This web page shows only a small excerpt of our Trajagoh research. Another 147 words (10 lines of text) covering the years 141 and 1417 are included under the topic Early Trajagoh History in all our PDF Extended History products and printed products wherever possible.

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Trajagoh Early Notables (pre 1700)


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Trajagoh Early Notables (pre 1700)



More information is included under the topic Early Trajagoh Notables in all our PDF Extended History products and printed products wherever possible.

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The Great Migration


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The Great Migration



The records on immigrants and ships' passengers show a number of people bearing the name Trajagoh: Joseph Trejagow who landed in North America in 1700.

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Trajagoh Family Crest Products


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Trajagoh Family Crest Products




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See Also


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See Also




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Citations


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Citations



    Other References

    1. Burke, Sir Bernard. General Armory Of England, Scotland, Ireland and Wales. Ramsbury: Heraldry Today. Print.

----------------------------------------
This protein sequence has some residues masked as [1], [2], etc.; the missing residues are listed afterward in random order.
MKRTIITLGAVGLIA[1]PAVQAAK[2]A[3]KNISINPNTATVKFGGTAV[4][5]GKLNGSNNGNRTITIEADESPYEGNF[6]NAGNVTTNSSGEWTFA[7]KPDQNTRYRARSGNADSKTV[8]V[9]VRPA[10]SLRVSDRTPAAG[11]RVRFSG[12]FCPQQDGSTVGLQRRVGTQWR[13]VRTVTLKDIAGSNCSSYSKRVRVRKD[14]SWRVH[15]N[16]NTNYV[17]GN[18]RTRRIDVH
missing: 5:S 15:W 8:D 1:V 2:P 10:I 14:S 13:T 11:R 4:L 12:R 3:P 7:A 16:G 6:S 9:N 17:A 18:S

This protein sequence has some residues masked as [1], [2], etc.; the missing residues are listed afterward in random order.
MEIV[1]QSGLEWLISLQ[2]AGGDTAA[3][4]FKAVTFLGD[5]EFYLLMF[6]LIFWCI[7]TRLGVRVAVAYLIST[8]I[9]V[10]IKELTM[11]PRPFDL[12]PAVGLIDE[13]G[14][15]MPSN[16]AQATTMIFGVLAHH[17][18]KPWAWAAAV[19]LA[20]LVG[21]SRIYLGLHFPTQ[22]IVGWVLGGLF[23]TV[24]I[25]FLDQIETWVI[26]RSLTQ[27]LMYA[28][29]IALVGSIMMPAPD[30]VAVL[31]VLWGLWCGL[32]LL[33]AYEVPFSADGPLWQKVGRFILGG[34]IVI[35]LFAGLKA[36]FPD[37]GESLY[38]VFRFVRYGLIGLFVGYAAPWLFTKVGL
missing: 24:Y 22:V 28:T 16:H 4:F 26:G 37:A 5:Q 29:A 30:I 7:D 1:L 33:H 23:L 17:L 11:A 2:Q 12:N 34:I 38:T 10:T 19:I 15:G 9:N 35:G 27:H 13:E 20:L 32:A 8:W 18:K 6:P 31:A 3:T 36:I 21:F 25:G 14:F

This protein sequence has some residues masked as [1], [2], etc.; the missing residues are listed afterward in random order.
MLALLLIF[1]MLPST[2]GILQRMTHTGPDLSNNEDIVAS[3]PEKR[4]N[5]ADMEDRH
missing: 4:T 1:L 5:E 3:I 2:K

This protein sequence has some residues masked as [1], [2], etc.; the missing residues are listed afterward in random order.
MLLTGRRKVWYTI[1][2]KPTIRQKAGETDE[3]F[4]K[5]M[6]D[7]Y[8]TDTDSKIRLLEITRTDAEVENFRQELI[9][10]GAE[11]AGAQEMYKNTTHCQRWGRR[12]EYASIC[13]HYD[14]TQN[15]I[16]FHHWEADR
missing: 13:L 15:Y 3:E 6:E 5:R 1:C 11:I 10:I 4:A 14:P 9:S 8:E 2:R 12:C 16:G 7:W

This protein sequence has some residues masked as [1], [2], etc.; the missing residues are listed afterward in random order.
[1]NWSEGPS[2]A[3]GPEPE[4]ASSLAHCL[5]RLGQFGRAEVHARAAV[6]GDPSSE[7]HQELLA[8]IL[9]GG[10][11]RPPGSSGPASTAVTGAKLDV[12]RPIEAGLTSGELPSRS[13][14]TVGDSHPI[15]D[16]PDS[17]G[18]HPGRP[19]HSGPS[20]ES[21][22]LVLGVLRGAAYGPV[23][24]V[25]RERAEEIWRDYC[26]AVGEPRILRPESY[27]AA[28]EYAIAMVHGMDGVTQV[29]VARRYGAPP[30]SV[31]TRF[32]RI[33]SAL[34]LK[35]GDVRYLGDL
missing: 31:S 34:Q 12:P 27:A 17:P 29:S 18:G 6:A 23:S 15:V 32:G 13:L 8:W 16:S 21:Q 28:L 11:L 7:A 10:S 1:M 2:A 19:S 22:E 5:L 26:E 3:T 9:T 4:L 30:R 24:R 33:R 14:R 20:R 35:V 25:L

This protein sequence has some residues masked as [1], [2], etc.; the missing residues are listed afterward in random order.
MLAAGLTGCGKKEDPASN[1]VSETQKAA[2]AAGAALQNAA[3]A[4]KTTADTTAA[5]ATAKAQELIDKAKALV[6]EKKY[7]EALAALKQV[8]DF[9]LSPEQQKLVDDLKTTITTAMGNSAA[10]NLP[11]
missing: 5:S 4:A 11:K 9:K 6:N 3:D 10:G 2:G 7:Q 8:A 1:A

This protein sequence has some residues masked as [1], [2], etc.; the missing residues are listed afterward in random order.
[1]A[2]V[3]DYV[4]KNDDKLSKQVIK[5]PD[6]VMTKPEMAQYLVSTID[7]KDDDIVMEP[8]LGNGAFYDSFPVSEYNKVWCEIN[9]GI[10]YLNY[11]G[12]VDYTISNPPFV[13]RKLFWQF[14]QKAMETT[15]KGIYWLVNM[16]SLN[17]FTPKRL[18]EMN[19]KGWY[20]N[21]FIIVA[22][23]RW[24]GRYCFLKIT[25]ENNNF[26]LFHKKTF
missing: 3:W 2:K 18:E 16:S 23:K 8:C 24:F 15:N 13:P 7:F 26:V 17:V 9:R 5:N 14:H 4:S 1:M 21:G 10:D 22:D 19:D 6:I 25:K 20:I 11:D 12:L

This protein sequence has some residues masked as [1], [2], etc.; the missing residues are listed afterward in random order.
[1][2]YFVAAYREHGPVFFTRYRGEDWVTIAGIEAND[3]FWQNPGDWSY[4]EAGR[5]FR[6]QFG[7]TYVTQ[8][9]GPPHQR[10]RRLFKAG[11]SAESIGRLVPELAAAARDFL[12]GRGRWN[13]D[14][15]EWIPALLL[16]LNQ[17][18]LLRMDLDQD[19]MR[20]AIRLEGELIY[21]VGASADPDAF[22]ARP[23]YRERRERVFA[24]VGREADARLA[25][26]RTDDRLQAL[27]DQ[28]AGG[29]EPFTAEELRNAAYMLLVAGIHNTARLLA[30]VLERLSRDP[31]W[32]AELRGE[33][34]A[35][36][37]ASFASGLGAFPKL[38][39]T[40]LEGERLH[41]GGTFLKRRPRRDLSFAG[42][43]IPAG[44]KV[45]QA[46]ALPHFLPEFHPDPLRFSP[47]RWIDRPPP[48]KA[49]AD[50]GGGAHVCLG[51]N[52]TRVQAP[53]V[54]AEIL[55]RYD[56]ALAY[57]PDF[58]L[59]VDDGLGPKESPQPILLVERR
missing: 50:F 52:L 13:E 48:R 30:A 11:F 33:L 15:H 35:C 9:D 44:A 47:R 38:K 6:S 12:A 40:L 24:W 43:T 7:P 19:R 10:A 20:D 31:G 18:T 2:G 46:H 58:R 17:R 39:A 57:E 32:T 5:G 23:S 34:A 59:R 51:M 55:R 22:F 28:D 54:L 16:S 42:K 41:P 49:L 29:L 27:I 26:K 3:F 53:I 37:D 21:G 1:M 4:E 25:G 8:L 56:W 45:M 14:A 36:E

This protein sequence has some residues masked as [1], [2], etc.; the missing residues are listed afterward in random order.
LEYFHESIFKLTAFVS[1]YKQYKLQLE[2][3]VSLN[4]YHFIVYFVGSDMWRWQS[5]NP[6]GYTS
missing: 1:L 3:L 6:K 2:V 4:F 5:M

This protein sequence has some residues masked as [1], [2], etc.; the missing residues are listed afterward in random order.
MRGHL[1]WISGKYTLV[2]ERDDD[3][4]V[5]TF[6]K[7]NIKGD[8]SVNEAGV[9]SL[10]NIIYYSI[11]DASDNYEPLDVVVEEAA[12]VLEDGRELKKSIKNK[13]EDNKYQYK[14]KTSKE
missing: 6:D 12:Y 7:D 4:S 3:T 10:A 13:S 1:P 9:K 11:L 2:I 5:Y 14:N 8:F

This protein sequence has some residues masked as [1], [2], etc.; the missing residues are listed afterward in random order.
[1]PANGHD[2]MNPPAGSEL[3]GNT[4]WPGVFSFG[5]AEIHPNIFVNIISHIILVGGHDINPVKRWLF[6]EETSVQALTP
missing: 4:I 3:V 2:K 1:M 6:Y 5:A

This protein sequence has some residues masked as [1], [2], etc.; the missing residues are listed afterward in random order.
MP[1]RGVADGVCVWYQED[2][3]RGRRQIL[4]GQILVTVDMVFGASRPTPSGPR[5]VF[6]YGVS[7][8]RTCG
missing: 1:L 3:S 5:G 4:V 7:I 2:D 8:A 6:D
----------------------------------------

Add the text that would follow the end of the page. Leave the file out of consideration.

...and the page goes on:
2. Bradford, William. History of Plymouth Plantation 1620-1647 Edited by Samuel Eliot Morrison 2 Volumes. New York: Russell and Russell, 1968. Print.
    3. Library of Congress. American and English Genealogies in the Library of Congress. Baltimore: Genealogical Publishing, 1967. Print.
    4. MacAulay, Thomas Babington. History of England from the Accession of James the Second 4 volumes. New York: Harper and Brothers, 1879. Print.
    5. Virkus, Frederick A. Ed. Immigrant Ancestors A List of 2,500 Immigrants to America Before 1750. Baltimore: Genealogical Publishing, 1964. Print.
    6. Le Patourel, John. The Norman Empire. New York: Oxford University Press, 1976. Print. (ISBN 0-19-822525-3).
    7. Lennard, Reginald. Rural England 1086-1135 A Study of Social and Agrarian Conditions. Oxford: Clarendon Press, 1959. Print.
    8. Hinde, Thomas Ed. The Domesday Book England's Heritage Then and Now. Surrey: Colour Library Books, 1995. Print. (ISBN 1-85833-440-3).
    9. Magnusson, Magnus. Chambers Biographical Dictionary 5th edition. Edinburgh: W & R Chambers, 1990. Print.
    10. Bede, The Venerable. Historia Ecclesiatica Gentis Anglorum (The Ecclesiastical History Of the English People). Available through Internet Medieval Sourcebook the Fordham University Centre for Medieval Studies. Print.
    11. ...

    The Trajagoh Family Crest was acquired from the Houseofnames.com archives. The Trajagoh Family Crest was drawn according to heraldic standards based on published blazons. We generally include the oldest published family crest once associated with each surname.

    This page was last modified on 22 January 2014 at 14:20.